From early on, Solomon was a promising young man. He grew Israel to a nation of wealth and splendor. When God offered Solomon any gift he wished to receive, Solomon asked for wisdom.
It is from Solomon that we get the book of Proverbs, filled with insight and advice that is still very relevant today. Yet, by the end of his reign, Solomon had fallen from the good graces of God and his actions had created a political situation which, shortly after his death, would result in his beloved kingdom being fractured by civil war.
So, how was it that the wisest man to have walked the earth was misled so severely? Solomon's problem was not that he lacked wisdom, but that he simply couldn't do what he knew was right.
Solomon was the man who had the insight to write such words as, "Trust in the Lord with all your heart; do not depend on your own understanding. Seek his will in all you do, and he will show you which path to take" (Proverbs 3:5-6). This was the Solomon who ignored the warnings of the Lord and married women of other nations, allowing his heart to be led astray by their gods, the Solomon of whom it is written, "Solomon did evil in the Lord's sight; he refused to follow the Lord completely, as his father, David had done" (1 Kings 11:6).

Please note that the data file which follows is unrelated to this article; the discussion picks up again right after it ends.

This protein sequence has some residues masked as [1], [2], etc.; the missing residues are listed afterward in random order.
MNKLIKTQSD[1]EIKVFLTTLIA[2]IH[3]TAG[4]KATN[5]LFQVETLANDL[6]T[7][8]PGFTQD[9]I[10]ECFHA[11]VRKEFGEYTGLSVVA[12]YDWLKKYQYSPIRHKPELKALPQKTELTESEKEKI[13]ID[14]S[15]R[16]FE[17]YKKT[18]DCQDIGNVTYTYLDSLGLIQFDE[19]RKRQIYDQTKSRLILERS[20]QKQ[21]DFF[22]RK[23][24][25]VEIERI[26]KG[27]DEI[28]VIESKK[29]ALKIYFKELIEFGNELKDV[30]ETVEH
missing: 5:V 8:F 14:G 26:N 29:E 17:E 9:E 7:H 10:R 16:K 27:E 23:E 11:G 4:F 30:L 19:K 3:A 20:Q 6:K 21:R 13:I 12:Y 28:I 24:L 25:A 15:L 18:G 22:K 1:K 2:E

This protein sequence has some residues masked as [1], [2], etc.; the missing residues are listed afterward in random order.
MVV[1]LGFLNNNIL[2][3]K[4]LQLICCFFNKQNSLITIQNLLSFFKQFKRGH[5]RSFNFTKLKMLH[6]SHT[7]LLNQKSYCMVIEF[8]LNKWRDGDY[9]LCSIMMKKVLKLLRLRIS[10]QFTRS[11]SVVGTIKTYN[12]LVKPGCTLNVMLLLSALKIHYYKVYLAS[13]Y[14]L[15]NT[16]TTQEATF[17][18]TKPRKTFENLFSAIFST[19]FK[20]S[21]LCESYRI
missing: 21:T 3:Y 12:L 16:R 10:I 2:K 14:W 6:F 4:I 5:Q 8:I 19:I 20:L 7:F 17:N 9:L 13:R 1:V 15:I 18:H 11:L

I hated this story growing up because it made me so annoyed. I just wanted to go back in time, take Solomon by the shoulders, and give him a firm shake. I wanted to tell him if he would only listen to himself, he would be saved a lot of trouble and heartbreak.
Yet, now that I am older, I know that I would be of no help to Solomon. I could have done nothing for him, and it is not because he was a hopeless case or too far gone. I could not help Solomon because in so many, many ways... I am Solomon.
I, like him, love the Lord and wish to serve him in all I do. I, like him, recognize many of the pitfalls of life and see how to avoid them. I, like him, have no trouble knowing right from wrong.
But I, like him, am often led astray by my wandering heart. I, like him, do not always do what I know is right. I, like him, am sometimes willing to ignore the voice of God and instead seek my own pleasures.
But I do not want my story to end like Solomon's. At the end of my life, I want to declare victory in the spiritual wars I have waged. I will not die a Solomon. I will leave a David, a Mary, a Paul. Through the strength of the Lord and the redeeming arm of Christ, I pray that I will have the courage to follow the words that Solomon himself once wrote: "Guard your heart above all else, for it determines the course of your life" (Proverbs 4:23).